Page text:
By Sara Moulton The Associated Press
This recipe celebrates one of the first and sweetest harbingers of spring: local strawberries. Sure, the supermarket offers strawberries all year ‘round, but the gems that are grown locally and show up in season boast way more flavour than their cousins from the other side of the world. What you’re looking for is a bright red colour from stem to tip.
These local heroes are perfect even if you eat them raw, but here I’ve gussied them up quite a bit with some borrowings from an old-fashioned dessert called Baked Alaska, the basics of which are spongecake and ice cream frosted with a thick layer of meringue and briefly set under the broiler. A generation ago, Baked Alaska was as much showbiz as it was dessert, doused in alcohol and set aflame just before your cruise-ship waiter paraded it through the dining room on a platter and landed it on your table with a flourish.
I’ve kept the ice cream, swapped out the cake for the crushed cookie of your choice (I chose gingersnaps because I love the way ginger plays with fruit), added strawberries to the mix and finished it with the key ingredient: meringue, aka beaten egg whites and sugar.
A few notes about making a successful stiff meringue: first, the fresher the egg whites, the better; fresh egg whites produce more volume. Second, let the whites come to room temperature before beating. (If you’re in a rush, just set the metal bowl in a larger bowl of hot water, which will warm it up quickly.) Third, be sure to beat the whites in a small clean bowl, preferably stainless steel (which is easy to get very clean), because any kind of fat will deflate them. Finally, add the sugar slowly in a steady stream. After all the sugar is added, keep beating until the peaks are stiff.
This is a relatively simple (and thoroughly scrumptious) dessert to make, not least because we have dispensed with the pyrotechnics. I promise your guests will be wowed without them.
STRAWBERRIES BAKED ALASKA
Start to finish: 30 minutes
1/2 cup vanilla ice cream
10 medium to large strawberries
1 large egg white at room temperature
Pinch of cream of tartar
3 tablespoons plus 1/2 teaspoon sugar, divided
1 1/2 teaspoons Grand Marnier or balsamic vinegar
1/4 cup crushed gingersnaps or cookies of your choice
Mint sprigs for garnish
Using a melon baller, scoop out 12 balls from the container of ice cream, put them on a plate, cover them with plastic wrap and freeze them while you prepare the rest of the recipe.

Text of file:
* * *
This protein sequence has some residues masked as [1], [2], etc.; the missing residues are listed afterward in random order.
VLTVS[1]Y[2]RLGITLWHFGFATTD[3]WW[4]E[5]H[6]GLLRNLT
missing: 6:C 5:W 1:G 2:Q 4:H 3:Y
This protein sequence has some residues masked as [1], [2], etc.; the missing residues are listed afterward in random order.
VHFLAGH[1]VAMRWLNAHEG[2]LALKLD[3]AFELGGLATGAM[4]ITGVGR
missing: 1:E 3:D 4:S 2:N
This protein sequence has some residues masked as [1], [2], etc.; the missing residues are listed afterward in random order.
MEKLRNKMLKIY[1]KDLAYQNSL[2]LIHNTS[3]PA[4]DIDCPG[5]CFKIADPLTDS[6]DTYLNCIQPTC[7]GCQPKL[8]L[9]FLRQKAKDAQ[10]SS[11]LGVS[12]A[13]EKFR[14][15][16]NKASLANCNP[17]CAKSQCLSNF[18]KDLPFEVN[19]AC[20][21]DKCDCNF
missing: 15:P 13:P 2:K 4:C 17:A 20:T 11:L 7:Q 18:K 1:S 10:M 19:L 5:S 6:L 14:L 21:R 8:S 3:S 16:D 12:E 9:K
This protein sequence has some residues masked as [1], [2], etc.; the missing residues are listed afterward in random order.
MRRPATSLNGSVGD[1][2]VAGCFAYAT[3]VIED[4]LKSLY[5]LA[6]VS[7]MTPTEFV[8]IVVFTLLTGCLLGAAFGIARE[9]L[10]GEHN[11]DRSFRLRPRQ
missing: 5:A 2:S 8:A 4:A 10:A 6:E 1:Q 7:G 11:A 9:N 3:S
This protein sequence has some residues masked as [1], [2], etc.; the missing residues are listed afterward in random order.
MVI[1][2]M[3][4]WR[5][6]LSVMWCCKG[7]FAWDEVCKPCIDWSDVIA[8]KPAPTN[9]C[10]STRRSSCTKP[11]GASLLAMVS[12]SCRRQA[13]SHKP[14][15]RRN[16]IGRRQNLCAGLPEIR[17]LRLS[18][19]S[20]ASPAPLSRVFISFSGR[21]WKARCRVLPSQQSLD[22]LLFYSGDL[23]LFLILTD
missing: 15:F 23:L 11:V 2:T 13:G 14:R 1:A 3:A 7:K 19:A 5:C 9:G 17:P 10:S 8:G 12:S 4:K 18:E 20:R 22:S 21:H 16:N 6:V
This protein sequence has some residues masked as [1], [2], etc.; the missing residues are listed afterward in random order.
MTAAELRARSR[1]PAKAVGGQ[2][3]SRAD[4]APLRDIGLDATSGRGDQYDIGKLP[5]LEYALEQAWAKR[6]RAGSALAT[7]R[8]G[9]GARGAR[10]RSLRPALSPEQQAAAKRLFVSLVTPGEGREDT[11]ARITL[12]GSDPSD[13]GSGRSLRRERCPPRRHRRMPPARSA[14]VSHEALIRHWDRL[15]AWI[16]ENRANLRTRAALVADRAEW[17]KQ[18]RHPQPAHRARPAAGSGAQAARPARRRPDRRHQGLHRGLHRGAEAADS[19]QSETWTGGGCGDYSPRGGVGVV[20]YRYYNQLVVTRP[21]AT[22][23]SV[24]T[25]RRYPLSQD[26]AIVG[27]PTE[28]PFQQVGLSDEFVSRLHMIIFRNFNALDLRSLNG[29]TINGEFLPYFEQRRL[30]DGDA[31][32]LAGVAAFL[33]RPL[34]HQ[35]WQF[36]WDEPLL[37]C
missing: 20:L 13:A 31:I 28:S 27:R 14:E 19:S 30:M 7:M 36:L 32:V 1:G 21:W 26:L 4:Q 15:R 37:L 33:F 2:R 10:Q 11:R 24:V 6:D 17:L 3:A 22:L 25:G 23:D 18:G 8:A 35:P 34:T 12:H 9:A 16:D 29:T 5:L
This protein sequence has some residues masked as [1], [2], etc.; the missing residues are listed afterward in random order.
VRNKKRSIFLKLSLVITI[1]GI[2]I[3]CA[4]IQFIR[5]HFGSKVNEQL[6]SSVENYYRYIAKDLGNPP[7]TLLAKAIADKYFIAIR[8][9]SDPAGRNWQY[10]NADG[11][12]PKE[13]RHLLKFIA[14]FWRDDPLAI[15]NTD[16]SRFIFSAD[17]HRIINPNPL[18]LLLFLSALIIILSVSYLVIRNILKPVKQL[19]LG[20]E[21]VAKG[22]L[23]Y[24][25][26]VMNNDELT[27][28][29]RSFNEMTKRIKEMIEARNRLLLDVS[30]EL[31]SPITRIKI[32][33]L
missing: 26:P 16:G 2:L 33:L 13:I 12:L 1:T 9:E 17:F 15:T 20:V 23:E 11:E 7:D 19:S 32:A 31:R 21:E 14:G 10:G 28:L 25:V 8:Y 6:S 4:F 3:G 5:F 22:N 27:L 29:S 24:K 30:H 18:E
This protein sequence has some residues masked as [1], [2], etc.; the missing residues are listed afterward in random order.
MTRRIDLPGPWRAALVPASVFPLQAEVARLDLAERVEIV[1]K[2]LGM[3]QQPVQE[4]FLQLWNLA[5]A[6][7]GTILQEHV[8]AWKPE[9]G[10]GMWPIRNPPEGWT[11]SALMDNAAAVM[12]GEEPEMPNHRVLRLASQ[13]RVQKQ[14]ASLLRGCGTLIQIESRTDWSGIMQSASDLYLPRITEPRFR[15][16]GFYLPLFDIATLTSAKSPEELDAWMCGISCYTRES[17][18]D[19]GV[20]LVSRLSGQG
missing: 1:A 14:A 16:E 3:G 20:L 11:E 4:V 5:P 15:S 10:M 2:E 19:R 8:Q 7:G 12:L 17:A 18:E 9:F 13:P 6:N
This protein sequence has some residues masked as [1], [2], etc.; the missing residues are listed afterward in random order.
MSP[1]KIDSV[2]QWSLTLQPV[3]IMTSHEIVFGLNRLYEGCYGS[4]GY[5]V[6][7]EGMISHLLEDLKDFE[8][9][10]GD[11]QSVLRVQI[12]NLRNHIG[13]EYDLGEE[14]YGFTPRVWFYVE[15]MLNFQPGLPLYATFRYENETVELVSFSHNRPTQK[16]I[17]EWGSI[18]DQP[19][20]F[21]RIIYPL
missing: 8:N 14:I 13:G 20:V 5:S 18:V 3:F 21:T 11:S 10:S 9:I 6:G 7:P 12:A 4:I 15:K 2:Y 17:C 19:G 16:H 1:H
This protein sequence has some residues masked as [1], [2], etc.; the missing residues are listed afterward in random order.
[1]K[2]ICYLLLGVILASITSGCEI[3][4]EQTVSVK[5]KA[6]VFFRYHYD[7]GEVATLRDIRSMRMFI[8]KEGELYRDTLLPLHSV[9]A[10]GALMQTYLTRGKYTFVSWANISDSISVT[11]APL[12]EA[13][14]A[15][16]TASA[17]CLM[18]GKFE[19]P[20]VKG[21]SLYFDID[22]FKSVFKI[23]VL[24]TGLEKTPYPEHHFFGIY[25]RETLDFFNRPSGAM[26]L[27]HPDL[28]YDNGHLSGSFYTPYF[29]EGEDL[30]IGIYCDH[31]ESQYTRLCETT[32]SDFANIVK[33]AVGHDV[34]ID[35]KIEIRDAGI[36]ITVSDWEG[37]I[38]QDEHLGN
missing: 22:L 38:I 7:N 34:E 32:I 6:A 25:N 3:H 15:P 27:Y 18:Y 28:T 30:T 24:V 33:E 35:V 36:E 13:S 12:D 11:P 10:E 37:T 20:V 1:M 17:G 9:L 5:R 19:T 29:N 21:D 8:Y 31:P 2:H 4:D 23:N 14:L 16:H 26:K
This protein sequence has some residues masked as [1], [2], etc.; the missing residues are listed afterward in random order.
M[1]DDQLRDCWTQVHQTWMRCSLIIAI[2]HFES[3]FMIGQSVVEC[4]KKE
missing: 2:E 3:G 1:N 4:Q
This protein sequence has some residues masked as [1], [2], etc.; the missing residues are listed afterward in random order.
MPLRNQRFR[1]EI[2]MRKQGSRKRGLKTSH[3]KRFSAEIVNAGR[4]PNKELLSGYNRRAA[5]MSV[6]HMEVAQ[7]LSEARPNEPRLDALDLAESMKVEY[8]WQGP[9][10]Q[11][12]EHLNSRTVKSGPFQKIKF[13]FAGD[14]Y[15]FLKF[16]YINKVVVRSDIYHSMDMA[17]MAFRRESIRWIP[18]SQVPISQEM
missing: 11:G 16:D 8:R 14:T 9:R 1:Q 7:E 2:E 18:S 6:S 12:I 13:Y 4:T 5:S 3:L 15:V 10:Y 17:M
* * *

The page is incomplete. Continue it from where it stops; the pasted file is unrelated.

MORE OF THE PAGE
Cut off the leaves from the top of each strawberry. Cut 4 of the strawberries into 1/4-inch pieces and in a bowl toss them with 1/2 teaspoon sugar and the Grand Marnier. Halve the remaining strawberries lengthwise and, using a melon baller, scoop out a hollow on the cut side of each strawberry half (this is where you will put the ice cream ball). Cut a tiny sliver off the other side of each strawberry half so the half will lay flat when the cut side is up.
In a small bowl beat the egg white on medium speed with electric beaters. When it is foamy add the cream of tartar. Continue beating the egg white until it holds soft peaks. Slowly add the remaining 3 tablespoons sugar in a stream, beating the whole time. Increase the speed to high and continue beating until the meringue holds stiff peaks.
Preheat the broiler. Position an oven rack about 6 inches from the flame. Arrange the strawberries on a rimmed sheet pan with 2 or 3 inches between them. Fill the hollow of each strawberry half with a ball of ice cream. Working quickly, spoon the meringue over the ice cream and top of the cut strawberry and spread it out with a small offset spatula or butter knife, making little peaks with the meringue if desired.
Place the sheet pan on the rack set 6 inches from the broiler and broil the strawberries for 45 seconds to 1 minute or until the meringue is lightly browned. Transfer 3 strawberries to each of 4 plates. Spoon a mound of the marinated strawberries next to them, sprinkle the cookie crumbs over the plate and garnish with a sprig of mint. Serve right away.